#picturefiction #flashfiction Thank you to my friend Laurel Hill for the inspiration by her picture from the beach.
Marta’s mother had raised her with tales of romance and love. Tales of dashing princes coming from the sea who swept fishing village maidens away from their poor existence to lives of splendor and joy.
Marta’s father always stressed that the sea people were untrustworthy. No good could ever come of treating with “their kind” as he referred to the sea people. To follow the sea people was to invite pain and death.
Fishermen visited the sea but always returned to their proper place in their village; sea people visited the land and also always returned to their proper place. Nobody was so foolish enough to believe that one people could ever exist in the other’s domain.
Marta knew better than any what the sea people were like becase at the age of six she had met Fren. Fren was playing where the surf washed against the sand. He was a slim, pale child like all the sea people. He was the first of his kind that Marta had ever seen. With a child’s fearlessness she engaged the boy in splashing battles, building sand castles, and all the games children had pursued at the beach since time immemorial.
Fren returned every summer to play with his new friend. He and Marta would spend hours each day chasing each other along the edge of the surf. At the age of 10 Marta showed Fren how the people of her village fished with long rods made of reed. At the age of 12 Fren brought a dozen different starfish to educate Marta about the diversity of life beneath the waves.
Their bond was so close that no one could ever have convinced them to separate. Marta knew more about the lives of the sea people than anyone in her village but she held her knowledge in secret. Many of the men hated the sea people and would use her knowledge to harm them; she could not risk Fren’s safety.
In the long months between Fren’s visits, Marta dreamed of the sea people. She imagined castles of coral with seaweed flags. Beautiful men and women strolled the streets of the sea people’s town and danced with colorful fish in the town square. She knew that Fren was not a prince from her mother’s stories; he was a simple boy from a poor family, much like her own. When she thought of him her heart would race and warmth spread through her body; she knew she was in love with the boy from the sea.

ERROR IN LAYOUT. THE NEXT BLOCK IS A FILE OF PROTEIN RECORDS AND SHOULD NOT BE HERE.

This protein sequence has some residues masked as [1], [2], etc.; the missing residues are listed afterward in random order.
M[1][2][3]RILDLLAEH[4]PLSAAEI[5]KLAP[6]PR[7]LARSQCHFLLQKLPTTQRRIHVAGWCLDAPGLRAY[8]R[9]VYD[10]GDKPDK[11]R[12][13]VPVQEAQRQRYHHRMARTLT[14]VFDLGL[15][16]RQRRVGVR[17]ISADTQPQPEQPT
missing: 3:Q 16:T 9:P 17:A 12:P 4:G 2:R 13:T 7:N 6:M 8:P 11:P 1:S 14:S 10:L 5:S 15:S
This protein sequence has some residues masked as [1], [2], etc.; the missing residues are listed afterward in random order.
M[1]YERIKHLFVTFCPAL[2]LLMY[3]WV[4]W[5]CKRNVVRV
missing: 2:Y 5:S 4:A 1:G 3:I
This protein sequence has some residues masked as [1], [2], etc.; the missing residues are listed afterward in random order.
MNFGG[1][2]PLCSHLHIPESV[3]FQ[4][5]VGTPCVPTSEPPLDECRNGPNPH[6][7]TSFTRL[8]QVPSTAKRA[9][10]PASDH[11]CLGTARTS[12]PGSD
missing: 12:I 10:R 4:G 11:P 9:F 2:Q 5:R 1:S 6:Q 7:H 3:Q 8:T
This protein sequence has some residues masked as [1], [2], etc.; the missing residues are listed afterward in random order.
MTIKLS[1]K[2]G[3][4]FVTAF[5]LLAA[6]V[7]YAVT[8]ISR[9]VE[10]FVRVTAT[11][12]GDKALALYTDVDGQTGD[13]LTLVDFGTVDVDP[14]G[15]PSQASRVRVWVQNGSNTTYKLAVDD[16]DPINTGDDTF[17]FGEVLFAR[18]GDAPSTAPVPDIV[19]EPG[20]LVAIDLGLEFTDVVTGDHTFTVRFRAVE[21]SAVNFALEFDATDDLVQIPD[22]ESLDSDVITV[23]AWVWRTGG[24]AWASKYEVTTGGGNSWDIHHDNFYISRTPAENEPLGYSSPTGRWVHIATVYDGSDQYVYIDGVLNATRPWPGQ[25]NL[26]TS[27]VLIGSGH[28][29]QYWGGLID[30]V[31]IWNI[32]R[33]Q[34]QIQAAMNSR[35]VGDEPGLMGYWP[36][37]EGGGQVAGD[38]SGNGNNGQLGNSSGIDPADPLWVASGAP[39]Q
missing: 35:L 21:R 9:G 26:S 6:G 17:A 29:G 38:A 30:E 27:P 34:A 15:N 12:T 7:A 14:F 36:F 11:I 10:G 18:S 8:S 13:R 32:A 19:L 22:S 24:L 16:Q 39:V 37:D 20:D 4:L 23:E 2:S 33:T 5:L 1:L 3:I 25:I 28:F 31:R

In her sixteenth year Fren met her as always at the edge of the sea and held out a single rose.
“Come with me and be my love.”
Marta felt afraid. Her father’s warnings rose unbidden in her mind. She feared losing all she had known her entire life: her village, Mother, Father, family and friends. She fled from the shore without a word.
Each day Fren appeared in the surf waiting for her with a single rose and his request and each day Marta fled; but each day she hesitated longer before fleeing.
On the last day of summer Fren appeared once more, a single perfect rose held in his hand. Marta could not bear to flee from him. She had loved him since the day she had met him. She loved his pale smooth skin, his golden eyes and his flowing hair which constantly moved as if shifted by the sea. His easy humor and tales of life beyond the fishing villages warmed her heart. Crying with her love she nodded yes and rushed into his embrace. Fren’s lips tasted of the sea as they kissed and together they moved away from the shore.
Marta’s mother came to the beach as the sun was setting in search of her wayward daughter. The girl spent so much time playing at the beach that she worried that the girl was never going to become a proper fisher-woman. She searched all the hidden spots and secret grottoes but Marta was not to be found. At last she stumbled across her daughter’s footprints in the sand and followed them. Down the beach they led, far from their home until they ended at the surf. No footprints exited the water and the only sign of her daughter’s passage was a single rose lying on the sand. The rose was battered by waves and tangled in seaweed but somehow it was beautiful. The fairy tales she had told her daughter rose in her mind and she knew in seeing this rose that Marta had left them to pursue her happily ever after.
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